Pharaoh is split into three distinct parts, ancient Egypt, wartime in 1884 and the present day. The section on ancient Egypt immediately captivated me and I avidly turned the pages immersing myself in the reign of Akhenaten.  Now, I’m not a great fan of wartime novels, but have to say that the parts where this was the primary focus were as captivating as the others and I soon found myself reading on to find out what the ending would be once the book concluded in the present day.  Gibbins is sure to have found himself with another bestseller amongst his fans, and I’ll definitely be reading more of his previous work after this.

Happy Reading

Miss Chapter x

Sunday, 24 November 2013

The Orphan Choir

The Orphan Choir by Sophie Hannah
Published by Hammer
10th October 2013
paperback edition

Louise is bereft.  Her seven year old son Joseph has been sent away to boarding school against her wishes, and she misses him desperately. 

And the neighbour from hell is keeping her awake at night by playing loud intrusive music.

So when the chance comes to move to the country, she jumps at it as a way of saving her sanity.

Only it doesn’t.

Because the music seems to have followed her.

Except this time it’s choral music, sung by a choir of children that only she can see and hear…

It’s quarter to midnight.  I’m standing in the rain outside my next-door neighbour’s house, gripping his rusted railings with cold wet hands, staring down through them at the misshapen and perilously narrow stone steps leading to his converted basement, from which noise is blaring.  It’s my least favourite song in the world: Queen’s ‘Don’t Stop Me Now’.
     There’s a reddish-orange light seeping out into the darkness from the basement’s bay window that looks as unappealing as the too-loud music sounds.  Both make me think of hell: my idea of it.  There are no other lights on anywhere in my neighbour’s four-storey home.
     My lower ground floor next door is dark and silent.  We mainly use it as guest accommodation, and as we don’t often have guests it is usually empty.  It comprises two bedrooms, a playroom-cum-Xbox room for Joseph, and a large bathroom.  All of number 19’s internal cellar walls have been knocked down to make a single, vast area: either a chill-out den or an entertaining space, depending on whether you’re talking to my neighbour or his girlfriend.
     I think the label ‘entertaining space’ worries him because of its public-spirited implications.  The word ‘entertain’ suggests that one might give a toss about other people other than oneself.  My next-door neighbour doesn’t.
    Freddie Mercury’s reflections about supersonic women are making me glad that I’ve never met one: they sound like a bit of a handful – not very easy-going.  I’ve never had ambitions in the direction of supersonicness, whatever it might be.  What I want is far more achievable, I hope: to be warm, dry, asleep.  At the moment, those are the only things I want, the only things I can imagine ever wanting.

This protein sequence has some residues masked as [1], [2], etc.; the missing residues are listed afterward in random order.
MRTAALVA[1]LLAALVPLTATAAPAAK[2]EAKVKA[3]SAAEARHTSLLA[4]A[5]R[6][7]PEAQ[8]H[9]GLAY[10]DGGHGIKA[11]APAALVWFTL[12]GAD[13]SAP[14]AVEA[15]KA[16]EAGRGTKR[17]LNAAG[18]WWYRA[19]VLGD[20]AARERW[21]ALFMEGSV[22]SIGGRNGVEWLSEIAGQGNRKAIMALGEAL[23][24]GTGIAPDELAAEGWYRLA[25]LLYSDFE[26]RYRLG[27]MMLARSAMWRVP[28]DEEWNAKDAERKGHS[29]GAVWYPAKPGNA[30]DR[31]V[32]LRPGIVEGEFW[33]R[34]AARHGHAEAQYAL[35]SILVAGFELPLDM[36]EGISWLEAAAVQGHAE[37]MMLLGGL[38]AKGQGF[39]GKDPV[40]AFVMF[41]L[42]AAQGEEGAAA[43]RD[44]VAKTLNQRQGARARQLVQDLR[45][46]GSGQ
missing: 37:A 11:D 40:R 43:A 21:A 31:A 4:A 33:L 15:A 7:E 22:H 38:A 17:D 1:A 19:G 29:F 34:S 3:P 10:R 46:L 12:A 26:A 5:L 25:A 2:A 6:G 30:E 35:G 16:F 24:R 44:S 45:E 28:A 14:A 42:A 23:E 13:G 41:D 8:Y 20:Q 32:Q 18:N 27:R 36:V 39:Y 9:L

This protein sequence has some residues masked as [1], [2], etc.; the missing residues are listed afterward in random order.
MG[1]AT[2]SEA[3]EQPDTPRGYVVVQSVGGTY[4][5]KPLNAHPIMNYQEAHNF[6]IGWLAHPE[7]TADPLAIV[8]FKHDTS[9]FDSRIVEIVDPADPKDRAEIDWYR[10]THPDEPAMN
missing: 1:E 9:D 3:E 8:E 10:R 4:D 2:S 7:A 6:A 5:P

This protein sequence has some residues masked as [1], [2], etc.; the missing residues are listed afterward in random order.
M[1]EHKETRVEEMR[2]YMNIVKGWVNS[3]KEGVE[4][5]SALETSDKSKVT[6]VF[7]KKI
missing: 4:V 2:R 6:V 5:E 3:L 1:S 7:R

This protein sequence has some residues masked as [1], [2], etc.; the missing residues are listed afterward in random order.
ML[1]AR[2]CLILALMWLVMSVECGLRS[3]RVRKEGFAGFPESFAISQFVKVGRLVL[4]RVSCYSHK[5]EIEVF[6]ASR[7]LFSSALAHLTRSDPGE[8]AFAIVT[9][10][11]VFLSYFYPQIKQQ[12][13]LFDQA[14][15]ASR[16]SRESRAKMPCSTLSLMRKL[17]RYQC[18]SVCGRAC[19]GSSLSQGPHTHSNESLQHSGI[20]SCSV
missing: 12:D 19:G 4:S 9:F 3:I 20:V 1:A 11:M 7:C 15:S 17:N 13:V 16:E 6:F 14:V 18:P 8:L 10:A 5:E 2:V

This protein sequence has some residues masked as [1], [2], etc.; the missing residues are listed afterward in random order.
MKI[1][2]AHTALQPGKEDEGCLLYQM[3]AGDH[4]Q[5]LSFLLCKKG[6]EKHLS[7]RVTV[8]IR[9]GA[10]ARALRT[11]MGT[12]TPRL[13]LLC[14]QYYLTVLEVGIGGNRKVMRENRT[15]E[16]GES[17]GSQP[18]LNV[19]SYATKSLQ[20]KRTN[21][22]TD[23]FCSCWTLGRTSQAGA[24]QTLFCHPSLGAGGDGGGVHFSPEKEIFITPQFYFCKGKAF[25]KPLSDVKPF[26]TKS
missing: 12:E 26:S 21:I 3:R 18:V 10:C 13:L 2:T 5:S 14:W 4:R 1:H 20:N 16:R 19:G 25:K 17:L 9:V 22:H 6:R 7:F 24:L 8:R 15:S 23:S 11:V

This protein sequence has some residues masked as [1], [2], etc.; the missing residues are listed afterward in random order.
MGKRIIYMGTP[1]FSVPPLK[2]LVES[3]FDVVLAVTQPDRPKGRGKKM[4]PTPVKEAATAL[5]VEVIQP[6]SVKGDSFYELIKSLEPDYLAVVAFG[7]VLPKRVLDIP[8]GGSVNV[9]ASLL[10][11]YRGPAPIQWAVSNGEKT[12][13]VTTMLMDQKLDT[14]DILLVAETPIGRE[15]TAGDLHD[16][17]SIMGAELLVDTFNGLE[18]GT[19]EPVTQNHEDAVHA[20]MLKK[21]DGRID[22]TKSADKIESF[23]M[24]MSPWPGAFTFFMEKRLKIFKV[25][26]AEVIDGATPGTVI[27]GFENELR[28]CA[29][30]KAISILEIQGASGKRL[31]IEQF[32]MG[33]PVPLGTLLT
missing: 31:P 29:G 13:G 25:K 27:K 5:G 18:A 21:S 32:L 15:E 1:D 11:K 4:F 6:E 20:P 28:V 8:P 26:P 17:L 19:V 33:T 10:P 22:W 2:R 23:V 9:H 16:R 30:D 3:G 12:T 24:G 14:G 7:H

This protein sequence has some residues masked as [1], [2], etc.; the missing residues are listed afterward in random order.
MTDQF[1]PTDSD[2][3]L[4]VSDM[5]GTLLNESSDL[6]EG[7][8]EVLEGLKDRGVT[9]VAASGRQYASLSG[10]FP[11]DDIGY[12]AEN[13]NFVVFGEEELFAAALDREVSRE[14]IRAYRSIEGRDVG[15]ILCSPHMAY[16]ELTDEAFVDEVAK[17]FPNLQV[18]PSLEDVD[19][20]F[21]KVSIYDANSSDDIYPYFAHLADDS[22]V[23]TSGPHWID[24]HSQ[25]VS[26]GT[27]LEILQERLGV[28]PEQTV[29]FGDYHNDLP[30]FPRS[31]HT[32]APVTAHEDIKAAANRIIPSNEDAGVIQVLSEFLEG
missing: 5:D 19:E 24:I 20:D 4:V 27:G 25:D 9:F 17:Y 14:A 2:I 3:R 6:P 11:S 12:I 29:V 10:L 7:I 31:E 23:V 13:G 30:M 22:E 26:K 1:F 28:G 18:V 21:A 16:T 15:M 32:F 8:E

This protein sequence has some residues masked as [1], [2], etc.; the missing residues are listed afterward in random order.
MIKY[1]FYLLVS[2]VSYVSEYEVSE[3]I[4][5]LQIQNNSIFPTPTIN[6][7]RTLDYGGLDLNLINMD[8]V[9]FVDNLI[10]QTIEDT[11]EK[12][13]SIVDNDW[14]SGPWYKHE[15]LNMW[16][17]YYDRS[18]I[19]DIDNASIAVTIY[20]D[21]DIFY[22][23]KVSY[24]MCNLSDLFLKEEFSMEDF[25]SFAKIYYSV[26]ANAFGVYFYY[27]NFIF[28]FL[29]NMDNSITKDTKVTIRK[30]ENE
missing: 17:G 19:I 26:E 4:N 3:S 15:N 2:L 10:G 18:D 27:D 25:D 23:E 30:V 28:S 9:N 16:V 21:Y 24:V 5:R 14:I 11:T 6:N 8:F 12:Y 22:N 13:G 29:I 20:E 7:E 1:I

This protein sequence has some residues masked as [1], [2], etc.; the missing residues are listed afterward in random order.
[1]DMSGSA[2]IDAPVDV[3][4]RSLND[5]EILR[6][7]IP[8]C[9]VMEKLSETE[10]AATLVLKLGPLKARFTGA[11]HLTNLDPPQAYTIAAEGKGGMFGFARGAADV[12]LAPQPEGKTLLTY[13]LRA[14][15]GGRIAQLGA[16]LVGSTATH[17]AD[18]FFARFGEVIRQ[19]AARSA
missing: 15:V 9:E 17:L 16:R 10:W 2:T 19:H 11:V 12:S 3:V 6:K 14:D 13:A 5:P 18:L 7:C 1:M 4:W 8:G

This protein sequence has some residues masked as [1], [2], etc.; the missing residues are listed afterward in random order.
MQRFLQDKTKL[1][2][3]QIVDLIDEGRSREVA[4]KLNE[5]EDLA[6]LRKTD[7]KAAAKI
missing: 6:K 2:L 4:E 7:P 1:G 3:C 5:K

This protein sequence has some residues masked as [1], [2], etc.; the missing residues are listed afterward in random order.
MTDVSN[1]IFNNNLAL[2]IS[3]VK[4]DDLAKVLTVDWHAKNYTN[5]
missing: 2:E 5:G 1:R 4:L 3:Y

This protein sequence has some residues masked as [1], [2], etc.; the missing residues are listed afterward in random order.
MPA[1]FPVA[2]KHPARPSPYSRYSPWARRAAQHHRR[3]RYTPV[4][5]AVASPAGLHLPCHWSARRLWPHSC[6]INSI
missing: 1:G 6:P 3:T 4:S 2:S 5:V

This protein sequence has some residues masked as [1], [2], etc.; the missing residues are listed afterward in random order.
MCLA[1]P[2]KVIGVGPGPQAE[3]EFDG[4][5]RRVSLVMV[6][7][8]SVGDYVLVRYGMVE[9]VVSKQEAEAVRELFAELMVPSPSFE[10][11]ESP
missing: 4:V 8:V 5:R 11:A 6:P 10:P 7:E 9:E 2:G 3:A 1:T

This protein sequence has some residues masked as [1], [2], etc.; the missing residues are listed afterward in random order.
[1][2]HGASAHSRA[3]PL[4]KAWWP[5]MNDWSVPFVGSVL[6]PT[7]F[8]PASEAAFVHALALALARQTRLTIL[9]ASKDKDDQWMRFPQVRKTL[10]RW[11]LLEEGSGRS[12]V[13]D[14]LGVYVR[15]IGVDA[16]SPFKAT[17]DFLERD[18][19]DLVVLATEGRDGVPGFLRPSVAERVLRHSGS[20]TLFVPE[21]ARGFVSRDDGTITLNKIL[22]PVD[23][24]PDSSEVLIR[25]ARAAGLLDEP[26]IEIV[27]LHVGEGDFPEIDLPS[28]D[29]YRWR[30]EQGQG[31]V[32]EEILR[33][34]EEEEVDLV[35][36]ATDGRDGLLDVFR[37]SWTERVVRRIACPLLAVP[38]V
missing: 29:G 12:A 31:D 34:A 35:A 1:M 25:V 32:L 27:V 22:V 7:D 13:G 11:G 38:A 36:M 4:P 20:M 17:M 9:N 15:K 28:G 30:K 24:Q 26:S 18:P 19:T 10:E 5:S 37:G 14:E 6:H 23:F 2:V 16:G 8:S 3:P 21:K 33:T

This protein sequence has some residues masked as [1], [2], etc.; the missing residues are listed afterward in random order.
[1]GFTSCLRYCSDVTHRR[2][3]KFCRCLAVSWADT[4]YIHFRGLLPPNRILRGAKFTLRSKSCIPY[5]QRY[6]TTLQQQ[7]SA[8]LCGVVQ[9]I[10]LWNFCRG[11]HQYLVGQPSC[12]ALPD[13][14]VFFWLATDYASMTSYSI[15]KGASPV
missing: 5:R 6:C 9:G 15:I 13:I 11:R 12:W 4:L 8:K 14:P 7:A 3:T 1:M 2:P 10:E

All Louise wants is a good night’s sleep.  Unfortunately, her neighbour, nicknamed ‘Mr Farenheit’ by Louise and her husband has other ideas.  He doesn’t want to sleep, he wants to play his music, and loud.  After another night without sleep, after her request to her neighbour to turn his music down goes unheeded, Louise takes things further – she reports him to the council for noise disturbance.  She begins by keeping a diary of the music that is played; only it becomes apparent after time that the sounds she hears aren’t the same of those of her husband. 

After another night of broken sleep, Louise spies an advert in the paper for a new housing development, Swallowfield that promises to be the solution to her problem; for it is an estate where noise is practically forbidden.  Suddenly Louise can only dream of escaping her Victorian city home in Cambridge and moving to the countryside.  It becomes somewhere for her to take her son, Joseph too, once he is on holiday from school.

Seven year old Joseph is a boarder at St Saviours and is part of their choir.  Louise misses him desperately and Swallowfield seems to ideal place for them to spend quality time together.  The only problem is that once they arrive at their second home, after an idyllic start, Louise starts to hear singing again and this time, it seems more sinister.  Whilst I would argue that The Orphan Choir isn’t a horror novel, in my opinion, it is genuinely creepy and builds up to a dramatic climax.  I really enjoyed the story, and thought that both the characters and location were really well developed.  This is definitely worth a read.

Happy reading

Miss Chapter x

Hello and welcome


Thanks for taking the time to come and find me over here.  Some of you may know me already from my other blog Crafting not Cleaning but I wanted to create a new one dedicated to the books that I review.

Here are a few of the titles I'm working my way through at the moment:

I hope you like what you see and read on here.

Please leave a comment on anything you like the look of or have read yourself.  Any recommendations are always appreciated too!

Happy reading!

Miss Chapter x